I love synth. I love the 80’s. I love new wave. I love men that can rock a polka dot collared shirt and look phenomenal in it. I love dancing. In short, I loved Neon Indian at the Phoenix on Tuesday, May 8th. II missed the first act Silent Diane, but after extensively watching online live YouTube videos I can tell you that they are an electronic duo, with that low-fi electro pop sound.
Lemonade, formerly San Franciscoans, now Brooklynites, played before Neon Indian, bringing their electronic sound with influences ranging from carribean, top 40, pop, to house. Their debut album received an 8.3 on Pitchfork, which to some, may mean “yea it’s worth a listen”, to others who care less for Pitchfork’s opinion, may mean it is pretentious drivel. I quite like their recordings, as any music fan can appreciate the wide range of influences that peek out in each song. It adds variety instead of listening to slight variations of the same song. However, their sound didn’t translate so well live. It could be that they were playing a venue too large for their sound as of yet, or the fact that the sound guy seemed to be nowhere in sight, only mic’ed the snare drum properly, you couldn’t hear the vocals, dude didn’t turn them up etc. The lead singer looked a bit out of place, only slightly swaying and sometimes moving his arms. Kudos to drummer Alex Pasternak though, Pasternak was a one man show, literally bouncing from foot to foot as he carried the insanely quick tempo throughout every song. Pasternak’s enthusiastic stage presence and the glow in the dark fluorescent pink drumsticks were definitely worth watching.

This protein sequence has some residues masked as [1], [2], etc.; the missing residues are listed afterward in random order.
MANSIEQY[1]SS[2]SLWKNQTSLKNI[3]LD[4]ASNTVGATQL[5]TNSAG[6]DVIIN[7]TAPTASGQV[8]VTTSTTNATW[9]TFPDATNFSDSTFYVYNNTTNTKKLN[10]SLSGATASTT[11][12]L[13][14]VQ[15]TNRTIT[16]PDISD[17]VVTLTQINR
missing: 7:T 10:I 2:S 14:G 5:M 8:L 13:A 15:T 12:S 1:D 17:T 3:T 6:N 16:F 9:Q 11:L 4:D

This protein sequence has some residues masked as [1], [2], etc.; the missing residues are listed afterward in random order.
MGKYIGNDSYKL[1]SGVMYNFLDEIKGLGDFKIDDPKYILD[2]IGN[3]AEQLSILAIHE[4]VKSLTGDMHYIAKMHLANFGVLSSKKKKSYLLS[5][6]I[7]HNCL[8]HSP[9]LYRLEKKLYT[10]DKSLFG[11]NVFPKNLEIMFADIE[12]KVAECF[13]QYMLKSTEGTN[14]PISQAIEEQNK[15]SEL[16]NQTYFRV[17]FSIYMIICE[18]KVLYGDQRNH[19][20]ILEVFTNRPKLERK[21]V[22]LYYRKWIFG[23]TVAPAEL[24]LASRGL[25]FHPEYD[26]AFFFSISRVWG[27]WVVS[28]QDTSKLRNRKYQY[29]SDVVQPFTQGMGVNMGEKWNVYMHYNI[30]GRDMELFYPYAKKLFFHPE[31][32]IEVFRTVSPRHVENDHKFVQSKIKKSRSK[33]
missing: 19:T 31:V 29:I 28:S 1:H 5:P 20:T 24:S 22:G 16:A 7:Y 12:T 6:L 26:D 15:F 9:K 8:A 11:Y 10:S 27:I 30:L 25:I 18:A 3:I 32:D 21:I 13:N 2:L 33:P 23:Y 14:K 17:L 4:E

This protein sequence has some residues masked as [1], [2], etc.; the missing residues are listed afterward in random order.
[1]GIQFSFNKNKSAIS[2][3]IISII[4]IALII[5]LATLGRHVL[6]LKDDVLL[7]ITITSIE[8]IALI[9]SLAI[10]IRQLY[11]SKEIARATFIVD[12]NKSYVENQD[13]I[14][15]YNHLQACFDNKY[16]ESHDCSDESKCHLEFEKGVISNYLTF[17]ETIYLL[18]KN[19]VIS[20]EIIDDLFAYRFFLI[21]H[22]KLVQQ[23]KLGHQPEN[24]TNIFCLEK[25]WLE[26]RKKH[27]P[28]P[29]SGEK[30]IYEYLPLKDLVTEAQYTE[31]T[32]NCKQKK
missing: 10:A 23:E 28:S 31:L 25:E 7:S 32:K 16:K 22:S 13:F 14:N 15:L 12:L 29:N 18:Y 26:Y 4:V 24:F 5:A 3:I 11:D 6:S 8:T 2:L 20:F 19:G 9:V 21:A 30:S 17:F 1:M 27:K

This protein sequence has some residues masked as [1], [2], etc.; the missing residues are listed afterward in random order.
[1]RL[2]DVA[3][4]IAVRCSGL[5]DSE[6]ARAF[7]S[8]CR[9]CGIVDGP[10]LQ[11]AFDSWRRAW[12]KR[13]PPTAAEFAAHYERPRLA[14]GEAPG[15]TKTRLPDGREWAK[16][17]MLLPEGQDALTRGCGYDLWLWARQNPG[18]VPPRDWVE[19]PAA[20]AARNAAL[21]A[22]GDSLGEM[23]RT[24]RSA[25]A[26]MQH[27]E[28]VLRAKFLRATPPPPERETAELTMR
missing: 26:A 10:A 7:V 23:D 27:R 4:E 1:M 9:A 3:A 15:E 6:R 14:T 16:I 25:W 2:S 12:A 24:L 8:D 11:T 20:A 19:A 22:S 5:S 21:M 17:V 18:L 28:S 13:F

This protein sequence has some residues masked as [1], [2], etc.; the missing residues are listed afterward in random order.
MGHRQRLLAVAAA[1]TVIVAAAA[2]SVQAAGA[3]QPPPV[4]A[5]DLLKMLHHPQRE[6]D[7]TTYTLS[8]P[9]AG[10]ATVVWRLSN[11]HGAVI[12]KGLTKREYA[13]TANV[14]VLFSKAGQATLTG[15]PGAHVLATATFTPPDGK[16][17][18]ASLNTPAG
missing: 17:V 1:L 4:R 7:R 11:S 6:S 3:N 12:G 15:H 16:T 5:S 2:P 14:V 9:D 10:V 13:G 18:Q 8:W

Alan Palomo has come a long way since his debut album Psychic Chasms. His stage presence has increased tenfold, with Palomo showing off some killer dance moves, added members to his live sets, as well as a Tron inspired lighting set up. When Neon Indian took the stage, to the largest venue they’ve headlined in Toronto as of yet, the crowd was going mad with anticipation. They kicked off their generous set with Local Joke, and it was a dance party from the start. Ripping through a perfect mix of both albums, he had the crowd genuinely cheering for more (not that half hearted “we know they’re coming back” cheer). They finished off with Terminally Chill and Should’ve taken Acid With You, two of the best songs off Psychic Chasms. Glad to have seen them at small and moderate sized venues, I predict Sound Academy and Kool Haus in their futures.